The Courier News from Blytheville, Arkansas on October 3, 1949 · Page 1
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The Courier News from Blytheville, Arkansas · Page 1

Blytheville, Arkansas
Issue Date:
Monday, October 3, 1949
Page 1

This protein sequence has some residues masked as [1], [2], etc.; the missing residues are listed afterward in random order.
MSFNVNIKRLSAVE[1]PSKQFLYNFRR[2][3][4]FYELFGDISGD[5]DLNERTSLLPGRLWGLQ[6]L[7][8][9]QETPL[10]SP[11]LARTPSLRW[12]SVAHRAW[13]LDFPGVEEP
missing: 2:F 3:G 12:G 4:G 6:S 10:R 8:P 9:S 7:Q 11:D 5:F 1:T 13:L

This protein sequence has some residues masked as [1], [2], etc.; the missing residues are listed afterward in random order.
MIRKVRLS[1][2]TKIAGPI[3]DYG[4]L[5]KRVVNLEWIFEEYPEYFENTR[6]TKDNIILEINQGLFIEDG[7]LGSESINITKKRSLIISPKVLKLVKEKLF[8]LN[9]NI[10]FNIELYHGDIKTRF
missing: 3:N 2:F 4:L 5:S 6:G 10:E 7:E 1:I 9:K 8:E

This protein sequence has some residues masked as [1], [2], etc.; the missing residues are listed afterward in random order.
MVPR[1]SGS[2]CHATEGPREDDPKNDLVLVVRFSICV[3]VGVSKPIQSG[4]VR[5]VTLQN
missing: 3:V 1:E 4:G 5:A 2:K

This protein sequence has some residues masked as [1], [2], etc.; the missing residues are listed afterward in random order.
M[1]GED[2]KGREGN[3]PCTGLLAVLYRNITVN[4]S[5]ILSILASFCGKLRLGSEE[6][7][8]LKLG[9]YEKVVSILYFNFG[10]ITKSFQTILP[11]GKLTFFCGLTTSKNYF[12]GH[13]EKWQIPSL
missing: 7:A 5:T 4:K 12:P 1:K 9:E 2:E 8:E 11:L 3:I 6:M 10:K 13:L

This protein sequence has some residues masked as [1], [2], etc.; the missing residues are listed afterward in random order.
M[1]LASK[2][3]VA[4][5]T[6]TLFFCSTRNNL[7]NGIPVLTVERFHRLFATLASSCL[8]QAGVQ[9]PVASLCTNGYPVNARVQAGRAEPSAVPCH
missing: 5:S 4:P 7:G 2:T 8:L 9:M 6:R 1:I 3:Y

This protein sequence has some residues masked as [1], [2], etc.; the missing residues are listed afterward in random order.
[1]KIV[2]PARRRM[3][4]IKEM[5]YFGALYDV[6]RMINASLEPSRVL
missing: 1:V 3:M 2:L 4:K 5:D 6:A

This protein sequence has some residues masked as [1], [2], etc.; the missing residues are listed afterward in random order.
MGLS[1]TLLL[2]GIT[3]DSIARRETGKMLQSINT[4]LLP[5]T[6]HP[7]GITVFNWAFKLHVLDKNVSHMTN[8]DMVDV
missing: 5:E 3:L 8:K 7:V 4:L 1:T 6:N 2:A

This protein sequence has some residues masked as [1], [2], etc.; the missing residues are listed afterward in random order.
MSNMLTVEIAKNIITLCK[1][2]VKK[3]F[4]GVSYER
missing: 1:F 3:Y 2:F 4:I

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t BLYTHEVILLE COURIER NEWS 1 IDOMOJUKT NKWSWB OF MOWn-Un- _J_KAMA. Aim ««-«« ._ "^^ ¥ * **-* VOL.XLV—NO. 1M- Ryth-ruta Dally New Coutte' Bmld Taltey !_«_» On tfo U.S. Labor*— Action by Government Hinted in Steel Strike; Some Miners Return PITTSBURGH, Oct. 3. (AP)—More than 102,000 of John L. Lewis' 480,000 striking coal miners trooped back to work today. But a half million »teel workers settled down v t« what may be a long steel walkout. steel sources, both company ot-» —-----—-—-—___________ »<icials and pickets at plant gate*, _ i ^hink presidential action of some r tt _*• f _* f Cotton Gin s Safe Looted of $4,000 presidential action of some kind is the best bet for an early end to the strike for free pensions ana insurance. There '.were hinf s lome federal « government action may be la the offing. Officially, no one was . talking. The more optimistic thought Cyrus Ching, federal director of mediation and conciliation, might call steej leaders and union to the capital for talks soon with the purpose of reviving negotiations. Steelworkers are losing almost »7,000,<XX> In wages. Some 80,000 anthracite (hard coal) diggers ended two weeks of idleness in Eastern Pennsylvania .Friday. And 32,000 soft coal diggers trooped back to mine* in Western States. Both groups acted in response to rf turn -to-work instruction!! from Lewis, who said their further Inaction "is not now yllal to the pending wage negotiations." It's a morale booster for Amelia's householders since virtually all of the; coal mined by the returning 102,000 Is used for home heating. C o a 1-using Industry, however, must continue to bite Into & 46-day supply of ^bituminous stockpiled above the ground. There was no hint of a return-to-work order for the 380,000 men who mine most of the nation's industrial coal. How much steel is available? About enough for four to six weeks. ^ Meanwhile the steel strike hit ^•Oreat Lakes ore shipping today. Dockhand members of the CIO United Steelworkersjoined.the nationwide walkout Discharge of ore •t.the ports of Detroit, Cleveland and Buffalo was held up This affected more than 215 ^freighters heading for the lower lake ports. Anew •( rike hangs like ~a swori of Damocles over industrial am- erica. The steelworker* nnton has 54*,9M more m«nber»*~warlung in 10* flee! fabricating plant* from coast io eoast Their contract start^runmng but Niglitwatchmcm for LwehvilU Concern Bound by Burgldrs County and state police officers were today investigating a safe robi bery early this morning In which approximately M 000 was reported taken from a small safe at the'B. C. Land Companj's Buckeye Cotton Gin near Leachvllle by three whit* men »ho bound and gagged the night watchman. Sheriff -William Berryman said that J. I, Stubhs, about 40, wh» was employed as a , nightwatchman at the gin, reported to officers that he was bound and , gagged by thre« *hite men who accosted him in the gin building t short time after the gin had shut down for the night After the nightwatchman had been bound, two 'of the three men entered the office, buildin. of the gin and opened the saf j off the combination .knoV Sheriff Berryman said The burglars escaped with between $3«0 and «,000. Gin Crew Left at' Z A. M. ' J He quoted Stubbs is saying that the gin had quit ginning operations around i o'clock this* morning »nd that the crew had been gone only a short wmte when the three men entered the gin building.'pe told officers that the men told him to "keep SINGLE COPIES F-VB CENTS 1 BLYTHEVILLE. ARKANSAS. MONDAY/OCTOBER «. 1848 10th National Cotton Picking Contest Offers New Features Cotton Picking Contest Program _ .... ---- yeir the time-table of contest events has been published In souvenir booklet form. containing 60 pages of advertisements ana 'stories -bout Northeast Arkansas and Southeast Missouri, the program will be distributed at the contest site Friday morning. features that have been added to thl» gear's contest are ,"King Cotton's Caravan, " the commerc ial parade that Hill open contest activities at 2-30 p-m. Thursday and the demonstration to be given by three mechanical cotton pickers at 1 PJM. Friday »t the contest site. Tea Rmd, <• Participate , • Four Western «nd hillbilly bands, half m dozen high school bands 'and a dance orchestra will present the musical background lor the con- The high school bands and numerous commercial floats sponsored by Blythevllle merchants will appear in the parade Thursday At « 30 ( hat aigh gn open house open ouse W1U, bt held for Jaycees and their guests in the Colonial Boom of the Hotel 'Noble. Three bands will strike up the music for the "Cotton Pickers Jamboree" at 9 o'clock Thursday night. The "Jamboree" includes two free street dances, one for whites at Walnut and Railroad Streets and one for Negroes at Fifth and Ash Streets. Both popular and hillbilly music will be prouded at the whit* street dance by Tea Fisher and his band Sift,. 0011 Hoiril «l »nd His Smilln' Hillbillies. Howard Yancej's Belle Street Boys from Memphis will play for the Negro dance The "Jambor" boree" Is sponsored by the Exhausted Boosters Club, the Jajcee alumni" organization. quiet and you.won't get T hurt," and that ' money Is all we _r* after." Walker Park fairs-rounds for the ^ _, __. .,...,4. .vgr* AXHl ••K' ged and blindfolded hraitwltti,t_pe One man stayed with f^Jni'-in the gunroom. Sheriff Befryinan'iruoted Stubba as saying, -whUe the 'other' Oct. 15 And the union says the men :-;'jf ~.m Seek* ghwrter Day . ST.': PAUL, Minn,'Oct 3 Leaders *_ot the American Federation of Labor today charted a un-„ ion drive for'fewer working hours •\in Industry _ '";'Delegates at opening'tedious of the "annual AFL 'convention receiv- ed'a'report from all-offleers rec-, onimending a shorter work day and work week as ah immediate economic goal. The report from the policy-making. Executive Council said' fewer working hours are needed because € «' nation is becoming productive iough to spread employment to give more individuals jobs and provide all with more leisure. . "If the economy is to remain sound over the long run," the council said, "our developing productivity and technology must be 'leisure providing' as well as 'labor saving' and must lead to shorter hours and higher living standards for all, . rather than unemployment for growing number." he; untied J that'was'left to gnird 'hinTSrVthe engine room-and'ttjat h* ran 'ft* help. The sheriffs office wasJnoti- fied around f o'clock this morning. Sheriff Berryman »- fkial of the on camp" the exact amount t oi; , n ' O f_ ted that ^,om'the .tmed He n -o have MoPac SJriSt-rs (« 4n«wrr ST. LOUIS, Oct 3 </P)_A union reply to the latest company proposal for ending the Missouri Pacific Railroad walkout is expected late today Roy E Davidson, spokesman for the four striking brotherhoods said union lenders plan to meet this morning. No time has been set for a reply to company officials but it •1 probably take place some time arter noon, he said The latest proposal from Guy A Thompson, tr -stee for the railroad came Friday In It he sugsested the two parties n?ree on a three-man b-Tud of arbitration *ny decision by the board would bo binding on the compnny but not on the unions Meanwhile, in Little Rock, the Arkansas Democrat today quoted Presidential Assistant John R Steelman a; saying there Is a strong possibility the Missouri Pacific strike may be settled before Thursday. "I don't think the Thursday conference of governors will materialize since the strike will be settled before that time," he was quoted. Weothcr Arkansas forecast: Cloudy with occasional rain this afternoon, tonight and Tuesday. Not «' iange In temperature. Missouri forecast: Cloudy, with caslonal rain tonight and Tues-' day. Heavy rain likely over south «nd extreme east portions late Tuesday «nd Tuesday night Cooler northwest. • Minimum this morning—«4. - Maximum yesterday—74^ T Minimum sun. Morning—4». ^.-Maximum Saturday-*!. .;> Sunset today—S:4S. • Precipitation 4« hours to 1 a m. today— 30 , Total since Jan 1-4! 4J. ,^"l_!! 7n P? Jra . tur « <"* 1 ' r «» >»- safe e%ild not be said that fc.WO wis' been in the safe pro* &iturday- receipts of a grocery store which, is located in the same building with the gin's off- .* He said that the store money was placed in the safe after closing Saturday night. The B C. Land Company's Buckeye farm is located east of _«ch- ville between Poplar Corner and the Arkansas-Missouri state line. The entrants will receive then- instructions at cu 9 3D from Rouse Harp jM&sic by.the Blythevllle High School Bsnd. under the direction Ro!»rt Lipscomb, ,. • - - f *f«*_(ir^tMto at II ajB. ' f-fA^.19, -th'^ttartiist gua .win be firedI and pickers,from-throughout tb*.,fc«tion wlU be off oa another *-«mb|e for .the J2,50b in cash awards that will be given to 29 win- > 10th i irsday and Prid**; Tkanday S 30 pjn—"King Cotton'* Caravan" parade. Noble HOU * *° r Jtrce " « nd «-"*•• Colonial Room, Hotel ' W ~_S t ^ n ii Pi 2! M i J * m ^ >r *t : 8to *' *M« for whites. Walnut and Railroad; dance for Negroes, Ash and Fifth Friday Morning (At Walker Park Fa-fre-nds) ion of pickers, south i ~ ons for pickers » 40-Muslc by Blytheville High School band. 10:00—sta'rtlng'guh lor contest. 10 05—Slim Rhodes and His Mountaineers 10 30—Donald Howard and His Smtlin' Hillbillies s 11 00-Cowboy Copas and the Oklahoma Cowboys, with Lazy Jim Dav 11 4a-Pappy Stewart's Family, Western band. y " ' 12 00— Picking contest ends • Friday Afternoon (In front Walker Park tr»odsUni) 12 00— Slim Rhodes and Mountaineers 12:45— Blytheville High School band. » = i CoUon »«*« S'yfc Show (grandstand). 1 4S-Cowboy Copas, Oklahoma Cowbojs, Lazy Jim Dav 2 00-Herb Parsons' marksmanship exhibition 2 <»— Welcome to Blythevllle by Mayor Henderson contert Held). ***** 3 Oa— Rosco Crafton, originator of contest I }tS;i r0 f 11C J ton Of pnncl P al speaker by B. A. Lynch. ; 3 15-Principal address by Chester C Davis, 8t. Louis 3 45— Cowboy Copas' main show. 4-15— Presentation of cash awards. • v^ 1 ** 1 * 1 ^leasts by KLCN, Blytnertlle.Vnd WMO, Memphis B:15— Afternoon program closes. •ranpiui. . . ' ' ' Friday Night for Jayc " s "" ""'^ gtwsl<1 °* honor ' * Plne Bluff '«"»U gam* at Haley Field 'BalI, in Main Exhibit Building, falrgroun™ - v -7- - , , ; Ropid Growth Shown by Biytheville As Major E. Arkansas Trading Center Today's Issoe'of the courier New. contalni the first of two special sections commemoratln, the Natiwial Cotton Picking Contest and Blyt'he- ' " Tille's Kmg Cotton pays. . (Doc Dean) as master ofs ceremonies., the morning entertainment .program" . 10:05 when' Slim R begin at and His Mountaineers ' ' begin w their show. Rhodes and v hls Western band art featured entertainers on the Mid- South Quslfty Network, which consists oft nearly 30 radio stations in this region. Donald, Howard and His Smilln 1 Hillbillies from station KLCN. Blytheville, take over the stage at 10-30. fitamnfr. on the entertainment See JAYCEES on Pafe It Daring Jaycees Pick Some Cotton Before Rain Sets in to Halt Activity Still plagued by a rain jto_, members of the Blytheville Junior Chamber,of Commerce nevertheless successfully completed yesterday their first step toward financing « heating unit for their clubhouse much . «-- for Oct —« 4. DM* l__t T«_r this morning—so. M»\lmu)n yesterday—7» Sr 4 T; tbh Mrs. Alice Foster, Mother of Police Chief, Succumbs Funeral rites for Mrs Alice Fce- ter, 77, widow of John B. Foster, ST., were conducted at Z p m this afternoon at the Cobb Chapel by the 2* 1 "; ,5 c : BlOTn - p«stor of the First Biptist Church Mrs Foster died at 1 ajn yesterday at 40* North Fifth Street, where she lived with her daughter, Miss Minnie Foster, principal at Yarbro School She hid been in poor health -Or several months, and her condition nad been serious for the past She wis bom at Savannah, Tenn , December 4, l«71, but had lived ta his vicinity for. about 35 .year*. She £ ad1 , benl * member of the First Baptist Church for Jo -ears and a member of the DOTCM , ; Sunday Sehoo! Class.- - ..; . -. - -j Mr. Foster, who wis 'associated by picking cotton A not particularly fleet-fingered group churned its way through a cotton field owned by Jack Finley Robinson and located Just off Bast Highway I» about a mile from the city limits. For a while, it looked like the ram was going to jinx the outing for the sixth successive tune On five Sundays last fall, rain blocked the Jaycees' efforts to pick cotton Showers Interfere After the first brief shower, Jimmie Edwards, who headed the project, reported after an Investigation of the field that the boys could still pick. Off they went But' following a couple more showers, the rain became steadier after about two hours afield and finally ended the activity. There was no "official" score available this morning on the num - ber of aching backs, fired arms or hangnails. Reaction to the picking varied but generally Indicated that these harvest hands were accustomed to less strenuous ways of spending Sundays. 'No records were broken, and past National Cotton picking contest winners still held their laurels Intact. However, a couple of Jaycees Indicated by their picking that they were not strangers to cotton fields 7» Ponds Top* -Unofficial "champion" of the afternoon was Arlie French, who «<* containing * the Blythevllle Junior Ch»mb«r,« Civic Music Association To Plan Drive Directors of the Blythenlie Civic Mi'sic Association will meet at 7-SO P-m today in'the City Hall to discuss plans for the 1049 :membership campaign, it was announced y nm?f' J ' Wllsm Hct "T, president' 'William H Walpole, representing the national organization which provides the talent for the > concerts presented by the BlytheviUe association rnd similar groups U here to meet with the directors and assist in planning the membership campaign The campaign will be conducted, October 10 through October 15, Mrs Henry said Admission to the concerts is by membership cards only, and no memberships can be Issued after the end of the campaign period. The concerts this year win be presented in the American Legion's Memorial Auditorium and it is hoped that between 1.100 and 1 200 members can be -inrolled for the season. Last year's t 'a! was 990 which was the first season that Sytne%,e h * Ve """ ^"^ to j,» ». m-.i , n — — ~~~.«.,,M ---- ... M f4vit ANUK containing uh the Federal Compress, died in 1 70 pounds of cotton. Individual re™- ''' ..-," Survivors other than her diugh- t«r Include two sons, Chief of Police John Foster, jr., arwj Welch Foster, of Blytheville; Dick and Martha Ann Foster, grandchildren who made their home witt her, and two other trsnUchildren, Xrs Irs, Walters and Mr* Wayne Dill «f Blytheville; a sister, _m Tan Mew of Hsytl, Mo, and three ^brothers, Henry (Hrn« and touls Oarn«, both ol Hirti,.tfc>~, and Dlit Garner of Par-fould. PalH»ar»*« wera; •_-, .K_nkf, Maretts Oalnw, Gt«or(* Infra*. «yh-s^«r, Vwi- iSInory «nd Otne M ws» suit* ranged from a sackful to handful. __A scheduled "contest" as a result « « challenge was 'cancelled because of the death of the challeng- -. —,K- Tht mother of Chief John Jrho Chief . ' r >l the chanltenge, died yester- h»d challenged Jick TOO chairman of the 1948 Na,1, Picking Contest of something more than ked by the 25 yesterday. Mr. Ed- rere afoot for seeking about activity: for a Top Democrats, Truman Agree on Civil Rights Delay WASHINGTON, Oct. 3 (AP) — Democratic Congressional leader* and President Truman agreed today that Congress should put off consideration of civil rights measures until ttie session startini ta January. Senator Lucas of Illinois,'Democratic floor leader, said after a conference with the President that--it seems doubtful hat a prolonged discussion of any civil rights bill at this session would be lielp/ul." Lucas said a Fair Employment Practices Commission measure probably would be the first to be considered In January. , Lucas said he thought this ses- m of Congress would be wound up in two or three weeks. ' . New York Cotton Oct. Dec. Mar. May July Ooen High Low l:Jt . 3B67 3»7« 2W7 _y» . 2»53 29«5 -K* _K1 . 2953 2MB -S3 2MO . 2MJ 2Mo IMS 3962 3W7 2W6 3196 »06 N. O. Cotton 1:30 p.m. quotations: Open High Low Close Oc* 2T« 2977 29« >»74 P*« ...... 2»51 2960-2950 2937 *'" r »« 2960 2"« 2955 ~»y 2510 2950 293S IM7 Ju) y »«7 2tt7 2W7 UN .. — T will > contain news ' t t>( BlyUierUle' trading facilities and special .King Cotton Days messages from .Blythevllle merchants y ho are cooperating In the second at a aeries o( trade promotion events, ,' - , .Population figures prepared by the federal Census Bureau show that Blytheville now is the largest 'city in, Eastern Arkansas with 15,0« persons living within* the city's' boundaries as of December 28. 1MB. A similar population 'count was made to Jonesboro early this year show- Ing that the total for that city was short of the 15,000 mark. I Retail sales Jor BlytheviUe, based on the latest compilation by Sales Management, a New York fact-finding agency, showed a total in excess of »Z7,500,000 for W4S The agency ranked Blythevllle among the highest for cities of tt* size in the United States ' Ne»s Items hi today's edition dealing with progress in Blythei Ule during the past year include: i \yider pavements speed traffic on BlytheviUe streets, Page 1, Special Section i Building permits <m Blythevllle) for nine months, top million 'dollars. Psge I, Special Section. Natural gas step nearer for Eastern Arkansas Page 1, Special Section. Utility's (Arkansas-Missouri Power Company) expansion to cost M 500.000. Page 1, Special Section. ' Blytheyiile churches launch' ex£"^'° n P ro *™ m Page 1, Special section. Board - of Trade (Blytheville) serve, large area., i. Special Section. Production CO«U of chief concern " •»*«•«, P«ge 2, Special 17, Soldiers and Girls, Killed When Train Demolishes Bus Returning from Service Party 15,542 in Mississippi County Qualify As Electors to Establish New Record In Mississippi county 15,543 persons made poll tax payment, be for. the midnight deadline Saturday, .etUn, a new record Last year 12,874 persons were eligible for voting In the county by * of holding the poll tax receipts. X V virtue . In North Mississippi county a. .total of «,S63 payments were made as compared to g.018 last year, in Osceola 6,919 receipts were Issued tills year as compared to 4,856 In 1948. New records were set In both districts .of the county. Both offices remained opened until midnight Saturday, the deadlines In Blythevllle the last payment was made at 11:40, but several disappointed late payers were In the office this'-morning making futile efforts to get the poll tax receipts. Next Election to be Oct. tl The-first election .scheduled to make use of the 1949 poll tax receipts will be October 11, when Mississippi County voters decide a 1200,000 hospital bond Issue. Tile Young Democrats ol Ark- h_ -the > again backing a g L . jte cimpalgn by urging clllrens to assure their voting righta by making poll tax payments it was under this group's work that a recoid number of poll-tax receipts were Issued In Arkansas last year In Osceola, the Junior Chamber of Commerce was the drive behind the record sales there They conducted an Intensive campaign urging people to buy poll taxes. In addition to qualifying electors tor the hospital bond election next fucsday, the 1049 poll tax receipts Will be basis for qualification of voters in the Democratic primaries next summer when, federal, state, county B nd district officers will 1 be nominated to enter the general election In November. Justice Douglas Is Off Critical List; Chance for Full Recovery 'Excellent' YAK1MA, Wash., Oct. 3. (/Tj— Justice .William O. Douglas, one of the leading liberals of the U. S. Supreme Court, was injured gravely yesterday in the Cascade Moun-' tains he Joved as a boy. He suffered 13 rib . fractures; and a i-punctured lung .when his frightened- horse fell and rolled on him ,, His chances of full recovery,-however, appeared excellent today. Doctors' attending him at a -Yaktma hospital said his condition was not critical. The Etiriroa gained from' an active, outdoor life away from ' his judicial dulsw slood him in good stead. - 1 Tbe 50-yea*-old'jjurist responded wejl .,to , blood transfusions and > emergency treatment 1 -given orv'hls 1 arrival .from the'accident'scene, 11 mB«s~away. ,., • ' -" But for several days, hfs doctors •' -Id,'the danger of pneumonia will * acute, ,A_s soon as his Iniprove- ment permits, further 'examinations' ' are planned to check against the • possibility of other internal injuries *• Mrs* Douglas, who was in the East, and their daughter, Mildred, a student at her father's alma mn- Whllman College at Walla .Justice Deng las >" ' * * W«l!a, Wash, are on their way here to be by his side., , ^, Douglas, 'mentioned frequently __ possible Democratic presidential candidate in 1952, was hurt on the eve of the Supreme Court's new term and two weeks to the day from his 51st birthday. * He had flown here from Seattle for a brief visit In this city where See DOUGLAS on Page 16 Arkansas Realtors May Pick Osceola Man as President Several realtors from Mississippi 3ounty are in Hot Springs today x> attend the annual convention of the Arkansas Estate Association. Bob Graves,,Osceola realtor, has Men mentioned as prominent candidate to become president of the organization. He Is currently vice jresident and If elected will succeed H. L. utley of Pa'yettevllle. Biylheville was host to the convention last year. Crop rotation, soil conservation pay rich dlvidenca . Page 4, Special Section. Blythevllle Water Company »n-s, large turn for expansion Pa«e S, Special Section , Telephone company {Southwestern Bell)) reports 165 per cent Increase hi Insta nations since 1»42 », Special Section. Farmers keeping financial affairs m excellent shape. Page 13, Special section. -Soybeans win vegetable kingdom rating as "Jack of all trades " Page It, Special Section Cotton growers using more machinery. ^e^Bpeclal Section McMath Silent on Stote Military Fund* Audit ; LITTUt'ROCK, Oct 3 (/TV-Governor McMath today declined to comment on an audit criticizing handlmt <* State Military Depart- n»n», fiuxJ^by Brig. Qen, H. L Mc- Allster. ^ * i i r ' Soybeans l:W p-m. quotations: Open High Low Nov , —. . Mar ] Argentina Devalues Peso By Almost 90 Per Cent BUENOS AIRES. Oct. 3—(/TV- Argentina today devalued the-peso almost 90 per cent in relation to the dollar. The rate «as fixed at nine pesos to the dollar, compared with the old rate of 4.873. The peso was devalued to 25 20 to the British pound instead of the old,rate of 1937. This South American nation also suspended all Imports at least tcm- Nationalists Relations With Russians CANTON, China, Oct. 3-[/P)— Soviet recognition of the Chinese Communist regime is "not only an act of aggression against China but also tt threat to peace and security of the Far East," Nationalist Foreign Minister George Yeh declared tonight. Veh summoned Valtilmlr Varskov Soviet charge D'Affalres, to the foreign office at o 30 p m and read him a written statement containing this assertion. The statement described Moscow's recognition of the Red "bogus regime" «t Pelplng ,t the natural culmination of a long series of Soviet violations of the Chinese- Russian treaty of 1045 and further evidence of Soviet Infringement on China's political Independence and territorial integrity. Yeh stated that R uss i a was not only teiring .the 1945 treaty to pieces but. Has committing an act contrary, to recognized justice. He concluded that In view of what t*. called Soviet utlcr disregard for the sanctity of treaty obligations, the Nationalist government had decided to sever diplomatic, relations with Russia and to recall Its representatives from the Soviet Union. Blytheville Engineer Appointed by McMath Gov. sld McMath has appointed W. D. Cobb. Blythevllle engineer, ss a member of the Committee on Engineering to the Governor's KIgh- 5 Of hers Hurt; No One Aboard Train Injured .ONTARIO, Calif., Oct. 3.(AP) -_ A racing passenger tram ripped into & U.S. Air killing 17 of the 22 occupants, nrm ° ° dead were or civilian personnel from March Air Base, five were members o Ontario Hostess' Cl u b_ org an i«t! on -t h e Cl u b_ a other chapeione, Mrs. Ruby McLaughllrJ 4S, mother of one of the dead girlfc Juanita McLaughlln, Jg. Chief Deputy Coroner Edward P Dojle said only five, Including twin sisters sitting In different parU of bus ' »l've. Jt was hours fne reshuffled exchange rates. It also issued a 30-page list of Items which can-be Imported but said the method of asking for import permits will be set up later. There was no Immediate Indication of when this would be done. New York Stocks 1:3* P.M. qOOTATIONS AT&T 142 Amcr Tobacco 13 1-4 Anaconda Copper 283- BCth Steel 273-8 Chrysler Ocn Electric Gen Motors Montgomery Ward N Y Central 51 3-4 37 62 1-2 50 3-4 10 1-4 Int Harvester 27 National Distillers 20 3-4 Republic steel 20 11 3-4 Socony Vacuum 16 1-2 Studebaker 21 1.2 Standard of N J , Open High Low Close Texas Corp . 229 23''S S23«i 23I»i J C Penney ... 22«', 232 223'4 232 U S St3el ;_M r i 232 228 1 , 232 Southern Pacific .*•> *•?* JJ* 1 * »» ' Sears, Roebuck ... 69 3-8 ... 60 1-4 ... 533-4 ... 223-4 ... 42 1-4 The .committee is scheduled to meet prior to the "conference session on NOV. 14 nnd will make recommendations on new the stale can bring a long term safety program to Its highways. Max Mchlburger .consulting engineer of Little Rock, has been appointed chairman of the committee. ' ' Mr. Cobb. who Is a member ol the Arkataas Society for Professional Engineers and the National Society for Professional Engineers, said all Interested persons may attend the meeting In Little Rock or may.sub- mit recommendations through him. Mr. Cobb plans to attend both the committee meeting and the conference. One /Motorist Fined; Another Forfeits Bond William H. Bennett was fined 535 and costs in Municipal Court this morning O n his plea, of guilty ( 0 a charge of driving while tunder the influence of liquor. Joe Chew forfeited a S45.S5 cash bond on a 41 7-B similar charge. - . before officers could draw - herent picture from surv«ore Earlier estimate of the injured ran as high as 24, and police at one time said 19 bodies had been accounted for. Acetylene torches finally cut ' !^ ay j? e a""* 1 '" w«<*"H!e from the battered locomotive, and the train headed east more than lour hours late. • < The bus came from March Air force Base, 40 miles east of here. No one on the bus was unhurt, but no one was injured aboard the train, the Union Pacific's 'Pony Express eastbound to Chicago'. The railroad said the train was traveling TO milem an hour Engineer Al Hall declared "I didn't see a thing" before ttui crash / ' Looked like BrmrfUiea* ' ' An ambulance driver, ex-Marin* Dick Klenhard, said ^ the bloody wreck scene reminded him* of Iwo Jima's. beachhead — "There 1 were ' dead and Injured everywhere.".' •> Sur-ivors Included < 'Omega* and Jfaniulta Peartw.ijg-year-oid twin* frortif Ontario, ^Omega receired A broken ankl«; Marqul^ ejito and bruises^Bhe said she was'tK-n* on the rear seat with Chart*. Pfen__k. -, , • 'I heard a scream: look outr The next thin« i knew,, some mn were picking me up " Flevmak waa taken to Naval 'Hospital^ at Looc Beach with undetermined • injui-k, His condition was described as serti ous - * Marqulta said her sister waa ser- eral seats up in the bus'. ' u " ' " " V Nearly a mileNrf the- rallroi-t right-of-way— some 30 miles east of Los 'Angeles— was strewn with bodies, some decapitated and many mangled. Torches were required to cut one body from^the bus wreckage Another was pinned beneath the Diesel locomotive What was left of the bus was wrapped around th« engine. , ( Survivors said the party had been to Corona Del Mar and Long Beach on a special services outing It had dropped off some girl friends of the air base personnel only a few minutes -before. A graphic eyewitness account came from O K Englund of La Crescenta, Calif, who was driving on VS Highway «, which parallel* the Union Pacific tracks Englund sells accident iasurance and has Investigated many crashes t D**nrlb-» Grim Scene ' "Suddenly," he said, "rocks began hitting my windshield and I drove Into a big cloud of dust I stopped. -'A , fellow was staggering around yelling 'My arm, my arm 1' I saw one man lying against a post, bones sticking out from his body! There were pieces of bodies scattered everywhere, pieces' of the bus were scattered around, none 'so big you couldn't lift them. > "J came upon a girl, naked frorri the waist up and bleeding badly. I helped lift a man half burled lii the sand. '* "I must have seen about 15 people lying around, and there were only five of them alive." Robert Walline,; who lives across the highway from' the accident scene, said he heard the wig-wag bell ringing and then a crash. He rushed outside and heard screaming. Walllnc said he saw several bodies; some of them decapitated. U.S. Supreme Court May Be Undermanned For Several Weeks WASHINGTON, Oct. 3. (AP) — The supreme court came to the opening of Its fall term today with prospects that it may not be operating on a full nine-Justice basis* for weeks to come. It Is indefinite when Justice Douglas ciii return to work. He suffered broken ribs and : a punctured lung yesterday in a fall from a horse in Washington State. > Also ,the Senate has yet to act oh President Truman's fourth appoint-' ment to the court, to a I of Judge Sherman MInton to succeed the lat« Justice Wiley B. Rutledge. The Senate Judiciary-Committee has' the Minton . nomination under consid-' erallon. ' ' . t- Mr. Truman's third appointee to? the court, Tom O. Clark, was ready. to take his '*eat 'on the nation's* J hghest ,court,' The former attorney' general,]succeeds he laU ' Prank Murphy.